To Sequel or Not to Sequel

First things first. To all of you who write ANYTHING after reading one of my books, whether it’s a review, a personal email or even just a note on Facebook, I say Thank You. And whether it’s glowing praise, biting criticism or just “meh,” I appreciate anyone who closes one of my books and thinks about it long enough to write something down. It’s gratifying to know there are real people on the other end of my books, and that they care enough about the outcome to remark.

One of the most common questions or comments I get relates to potential sequels. Some of those are from readers who enjoyed the characters so much, they don’t want to let them go. That’s a terrific compliment, and I admit it’s awfully tempting to keep writing about people and settings that stick in my head that way, and I honestly do wonder sometimes what my romantic couples would be up to if I were to return to them in a sequel.

On the flip side, other pleas for a sequel come from people who weren’t satisfied with where or how the book ended. They aren’t convinced of the Happy Ever After, and if that’s why they read romance, it can be a major letdown. While I don’t set out to write stories that leave readers hanging, I do sometimes try to leave them in my characters’s shoes—not certain of what the future holds, but hopeful it will be a love that lasts—and I also ask readers to consider that happiness can take different forms depending on the characters and their circumstances.

Karin Kallmaker, my friend and fellow Bella Books author, has introduced us to dozens of couples through her books, and she revisited several of them in a couple of collections of short stories cleverly titled Frosting on the Cake 1 and 2. A nifty idea, one I might steal one of these days. Such a “look-in” could potentially satisfy both of the sequel camps—those who want to spend more time with the couple and those who want confirmation of their Happy Ever After.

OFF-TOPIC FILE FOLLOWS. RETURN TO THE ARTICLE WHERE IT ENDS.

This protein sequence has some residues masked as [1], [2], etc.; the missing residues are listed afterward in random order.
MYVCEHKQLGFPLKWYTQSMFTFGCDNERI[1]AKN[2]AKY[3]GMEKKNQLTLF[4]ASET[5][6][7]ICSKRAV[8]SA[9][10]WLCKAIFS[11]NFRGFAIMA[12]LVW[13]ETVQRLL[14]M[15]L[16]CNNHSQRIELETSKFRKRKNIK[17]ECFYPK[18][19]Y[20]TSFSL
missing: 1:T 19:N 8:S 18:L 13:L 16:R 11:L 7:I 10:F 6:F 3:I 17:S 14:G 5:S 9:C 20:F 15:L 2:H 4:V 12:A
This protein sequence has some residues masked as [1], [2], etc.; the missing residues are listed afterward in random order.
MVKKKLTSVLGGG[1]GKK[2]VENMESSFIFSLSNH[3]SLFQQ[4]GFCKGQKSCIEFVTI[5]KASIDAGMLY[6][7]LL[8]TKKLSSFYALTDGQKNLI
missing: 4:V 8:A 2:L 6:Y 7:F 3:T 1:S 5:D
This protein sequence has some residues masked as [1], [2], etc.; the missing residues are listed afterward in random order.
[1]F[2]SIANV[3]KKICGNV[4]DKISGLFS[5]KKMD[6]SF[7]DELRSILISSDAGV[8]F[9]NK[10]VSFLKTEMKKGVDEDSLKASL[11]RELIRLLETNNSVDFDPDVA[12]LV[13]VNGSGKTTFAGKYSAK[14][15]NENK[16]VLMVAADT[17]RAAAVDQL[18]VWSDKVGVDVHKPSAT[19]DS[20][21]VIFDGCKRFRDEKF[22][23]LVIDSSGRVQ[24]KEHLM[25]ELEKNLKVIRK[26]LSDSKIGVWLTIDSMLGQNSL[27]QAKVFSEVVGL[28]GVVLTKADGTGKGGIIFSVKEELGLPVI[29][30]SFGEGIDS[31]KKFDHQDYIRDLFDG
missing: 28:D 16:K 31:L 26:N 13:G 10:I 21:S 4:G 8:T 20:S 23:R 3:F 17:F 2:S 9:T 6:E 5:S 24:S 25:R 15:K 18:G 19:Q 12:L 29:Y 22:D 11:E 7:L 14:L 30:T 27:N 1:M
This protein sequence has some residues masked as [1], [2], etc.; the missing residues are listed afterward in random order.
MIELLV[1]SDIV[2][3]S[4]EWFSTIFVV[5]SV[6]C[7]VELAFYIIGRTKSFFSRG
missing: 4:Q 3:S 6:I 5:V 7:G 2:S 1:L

cover_aftershockThe problem with that, for me, is the format. It’s been ages since I’ve written short stories, and most of the story ideas I cultivate are best treated over a longer arc. The second, and more difficult problem, is that I’m fundamentally a romance writer. Two women meet, fall in love, and overcome obstacles to be together. The sequel to that type of story isn’t a romance…unless I break them up and have them overcome more obstacles to get back together. (See Aftershock) Raise your hand if you want that.

No, seriously. If I come back in a sequel and mess with the happy or hopeful ending from the first book, will you be convinced of their second Happy Ever After? More important, could you endure the pain and uncertainty of seeing a couple you cared about torn apart?

Here’s another question: If you’re a romance reader, what else might you be looking for in a sequel? Is there any sort of dramatic story arc that could hold a candle to the rush you get from reading about two women who meet, fall in love, and overcome obstacles to be together? To frame it another way, would you rather I spent my time on a sequel or a new book?